It’s entirely possible that the New York Times poll out this morning is an outlier, that subsequent polls will show the traditional gender gap returning, and so on. Don’t break out the party hats when you see a poll result you like, and don’t order the hemlock when you see a poll result you don’t like.
Having said all that, the argument from the Obama campaign is that the entire poll is erroneous, and that its results indicate nothing.
Obama’s deputy campaign manager, Stephanie Cutter, drew the short straw this morning and had to argue that the poll’s finding that 67 percent think Obama announced his personal support of gay marriage for “political reasons” and only 24 percent think he did it because “he thinks it’s right” cannot be trusted.
If you want to argue that the divide is a bit closer, fine, but… here’s Cutter:
Chuck Todd: “This is such a resounding number, it’s within any margin of error you want to create… That’s a lot of people saying he did this for politics.”
Cutter: “We can’t put the methodology of that poll aside, because the methodology was significantly biased–”
Todd: “You think this is so flawed, that this number–”
Cutter: “This is a biased sample.”
Todd: “This three to one margin is somehow going to shrink down the other way?”
Cutter: “I don’t want to go through methodology on your show. I think your readers – I think your viewers would be pretty bored by it.”
Todd: “They’re junkies. They like this stuff.”
Cutter: “They sampled a biased sample, so they re-biased the same sample. I think that the results of that poll are probably pretty flawed.”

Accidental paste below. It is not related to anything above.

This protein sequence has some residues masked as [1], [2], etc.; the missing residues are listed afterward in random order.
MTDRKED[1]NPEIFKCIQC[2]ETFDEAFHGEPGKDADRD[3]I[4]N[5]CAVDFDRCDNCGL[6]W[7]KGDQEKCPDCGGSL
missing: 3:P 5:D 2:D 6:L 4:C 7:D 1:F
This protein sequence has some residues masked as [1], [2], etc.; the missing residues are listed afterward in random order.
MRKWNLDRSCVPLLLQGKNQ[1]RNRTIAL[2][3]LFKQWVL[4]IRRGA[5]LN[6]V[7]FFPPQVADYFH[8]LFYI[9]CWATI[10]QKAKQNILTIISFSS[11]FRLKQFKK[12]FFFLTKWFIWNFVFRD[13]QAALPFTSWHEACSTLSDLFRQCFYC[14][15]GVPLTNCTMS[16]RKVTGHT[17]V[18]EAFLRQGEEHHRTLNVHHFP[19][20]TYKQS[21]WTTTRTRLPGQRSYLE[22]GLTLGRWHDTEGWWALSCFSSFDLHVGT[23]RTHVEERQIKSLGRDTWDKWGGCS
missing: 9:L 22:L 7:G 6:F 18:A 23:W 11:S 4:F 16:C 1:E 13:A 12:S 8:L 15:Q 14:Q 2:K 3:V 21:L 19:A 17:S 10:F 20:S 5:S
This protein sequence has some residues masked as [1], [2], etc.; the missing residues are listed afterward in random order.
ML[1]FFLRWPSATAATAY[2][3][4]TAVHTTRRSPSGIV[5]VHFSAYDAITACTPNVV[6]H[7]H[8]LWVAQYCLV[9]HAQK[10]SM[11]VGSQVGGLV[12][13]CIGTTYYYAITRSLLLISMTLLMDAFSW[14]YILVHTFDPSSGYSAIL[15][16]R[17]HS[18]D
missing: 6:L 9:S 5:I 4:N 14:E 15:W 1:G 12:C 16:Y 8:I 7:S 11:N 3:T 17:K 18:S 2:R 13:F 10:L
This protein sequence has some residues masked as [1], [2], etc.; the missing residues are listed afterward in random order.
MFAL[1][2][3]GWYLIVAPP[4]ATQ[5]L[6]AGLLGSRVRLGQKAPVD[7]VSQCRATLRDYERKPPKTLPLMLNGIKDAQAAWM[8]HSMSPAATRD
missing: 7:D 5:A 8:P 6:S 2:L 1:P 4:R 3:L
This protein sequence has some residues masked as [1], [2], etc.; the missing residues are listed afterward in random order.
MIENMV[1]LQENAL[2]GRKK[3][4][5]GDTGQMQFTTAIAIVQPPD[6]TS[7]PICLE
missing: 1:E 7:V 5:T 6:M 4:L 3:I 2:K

The argument is that because the Times went back to 562 of the 852 registered voter respondents they reached in April, it somehow doesn’t accurately represent the views of the electorate the way the preceding poll did. It’s possible that the 562 lean further to the right than the preceding sample. But because the Times provides the partisan breakdown of both samples, we know that the sample is essentially the same in partisan composition. It shifted from 26 percent Republican, 34 percent Democrat, and 33 percent Independent (D+8) to 27 percent Republican, 35 percent Democrat, and 34 percent Independent (D+8).
The sample of 562 is a bit smaller than one would like to see in a national poll, but it’s not wildly smaller than other national polls, and as the Times writes, “In theory, in 19 cases out of 20, results based on such samples of all adults will differ by no more than 4 percentage points in either direction from what would have been obtained by seeking to interview all American adults.”
The Times doesn’t break down its newer, smaller sample by race or age, so some might argue that the sample has too few African-Americans or young people. But for what it’s worth, the Times says they’ve taken that into account already: “Overall results have been weighted to adjust for variation in the sample relating to geographic area, sex, race, Hispanic origin, age, education, marital status and number of adults in the household. Respondents in the landline sample were also weighted to take into account the number of telephone lines at their residence. This poll also included weights based on respondents’ party identification and their presidential vote preference from the earlier survey.”
In other words, like all polls, this one could be out of whack… but there’s nothing obviously wrong with the sample.